Using math to improve your workout

Read Time:2 Minute, 48 Second

Credit: University of Montreal

Interval training is the best way to improve your cardiorespiratory shape and overall athletic performance. It works for everyone, from an elite athlete preparing for the Olympics, to a regular weekend athlete to a patient who wants to improve their physical condition.

There are many tools available to help kinesiologists, coaches and athletes plan interval training sessions, but none of them is suitable for juggling all factors: the nature of the exercise, the number, duration and intensity of low and high intensity intervals, the number of approaches.

Guy Thibault, an exercise physiologist and associate professor at the School of Kinesiology and Physical Activity Sciences (EKSAP) at the University of Montreal, wanted to do something about it.

Thibaut recently retired as research director of the Institute of National Sports in Quebec (INS) and is now devoting himself to developing a web application for interval training in his field.

He is delighted with the project: “This is the culmination of a 35-year scientific career, the task of a lifetime,” he said.

A talented team

Existing interval training programs use mathematical models — algorithms designed to balance the complexity of each session and ensure progression — but even the most popular can come up with exercises that are physically impossible.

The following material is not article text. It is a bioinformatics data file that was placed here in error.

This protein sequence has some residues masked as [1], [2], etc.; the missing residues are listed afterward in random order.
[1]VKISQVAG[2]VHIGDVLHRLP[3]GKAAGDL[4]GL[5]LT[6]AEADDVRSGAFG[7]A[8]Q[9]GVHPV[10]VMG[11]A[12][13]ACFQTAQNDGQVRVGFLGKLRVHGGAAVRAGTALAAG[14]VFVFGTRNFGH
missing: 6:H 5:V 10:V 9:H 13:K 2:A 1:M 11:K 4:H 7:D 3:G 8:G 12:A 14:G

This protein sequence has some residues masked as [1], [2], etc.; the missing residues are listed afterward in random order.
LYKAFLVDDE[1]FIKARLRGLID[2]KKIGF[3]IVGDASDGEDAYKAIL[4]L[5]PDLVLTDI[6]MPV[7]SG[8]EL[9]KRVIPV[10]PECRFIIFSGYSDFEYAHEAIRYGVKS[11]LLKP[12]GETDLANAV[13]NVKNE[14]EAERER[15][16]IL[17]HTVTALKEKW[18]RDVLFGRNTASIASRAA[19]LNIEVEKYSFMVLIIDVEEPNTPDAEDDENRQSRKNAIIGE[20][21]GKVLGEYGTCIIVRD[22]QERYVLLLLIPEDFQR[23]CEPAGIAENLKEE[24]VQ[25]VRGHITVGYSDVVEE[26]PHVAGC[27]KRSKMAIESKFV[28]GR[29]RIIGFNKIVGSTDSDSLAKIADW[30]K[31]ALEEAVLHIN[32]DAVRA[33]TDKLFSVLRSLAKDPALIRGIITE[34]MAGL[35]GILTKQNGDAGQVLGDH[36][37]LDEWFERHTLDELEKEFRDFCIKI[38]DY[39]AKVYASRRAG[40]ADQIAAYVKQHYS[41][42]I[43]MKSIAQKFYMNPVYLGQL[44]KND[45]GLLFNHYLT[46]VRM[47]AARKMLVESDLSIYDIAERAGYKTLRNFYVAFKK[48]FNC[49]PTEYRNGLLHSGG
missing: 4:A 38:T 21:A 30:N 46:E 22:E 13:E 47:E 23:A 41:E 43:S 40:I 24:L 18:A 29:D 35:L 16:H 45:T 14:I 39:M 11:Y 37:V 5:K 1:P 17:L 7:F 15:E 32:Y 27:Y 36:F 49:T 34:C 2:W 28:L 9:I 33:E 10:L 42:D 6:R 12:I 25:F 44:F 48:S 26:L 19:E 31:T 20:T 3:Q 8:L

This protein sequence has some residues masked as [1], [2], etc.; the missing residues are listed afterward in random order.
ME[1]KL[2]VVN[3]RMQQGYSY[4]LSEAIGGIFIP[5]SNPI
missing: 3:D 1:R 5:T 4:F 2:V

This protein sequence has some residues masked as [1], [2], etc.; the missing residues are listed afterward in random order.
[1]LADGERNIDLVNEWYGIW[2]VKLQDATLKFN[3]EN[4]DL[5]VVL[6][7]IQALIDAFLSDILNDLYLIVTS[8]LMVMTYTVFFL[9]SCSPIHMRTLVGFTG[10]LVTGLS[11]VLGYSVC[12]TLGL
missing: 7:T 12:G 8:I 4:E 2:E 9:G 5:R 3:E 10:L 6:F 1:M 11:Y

“Models that have come into vogue sometimes prescribe classes during which the simulator must perform the first burst of activity with an intensity above their record, which obviously does not make sense,” – said Thibaut, pointing to computer simulation he recently performed.

Thibault is working to develop a more powerful and user-friendly model in which the degree of difficulty could be monitored at any time based on the needs of the coach. To do this, he teamed up with Jonathan Tremblay, a physiologist and professor at EKSAP, and Jeremy Bryand, a master’s student at exercise physiology in UdeM, a data scientist at INS and a Canadian triathlon champion.

Together, they developed a graphical model of a rotating cube that includes all the parameters of interval training. The final algorithm will give users complete control over the level of difficulty; no session will be too easy or too difficult.

An app for everyone

Although the application of Tibo and his team may seem daunting, it is not just for initiations. Everyone will be able to use it when it comes out, currently scheduled for early 2023.

“Basically, we’re developing an app based on high-level athletes and their coaches, but they’ll just enjoy it,” Thibault said. “You don’t need to have a science education or understand math to appreciate its features.”

This is the real motivation of Thibaut: to help people regardless of their level, and to explain the science of physical activity and sports unprofessionally.

“After all, what makes me happiest in life is when someone tells me that thanks to my advice or methods they or their athletes have improved,” he said. – I almost have tears in my eyes.



Citation: Using Mathematics to Improve Workout (2022, May 17) Retrieved May 17, 2022, from https://medicalxpress.com/news/2022-05-math-workout.html

This document is subject to copyright. Except for any honest transaction for the purpose of private study or research, no part may be reproduced without written permission. The content is provided for informational purposes only.

Source by [author_name]

Happy
Happy
0 %
Sad
Sad
0 %
Excited
Excited
0 %
Sleepy
Sleepy
0 %
Angry
Angry
0 %
Surprise
Surprise
0 %
Previous post Kim Kardashian Covers Sports Illustrated, letter pens to her junior
Next post From the archives: a review of 2015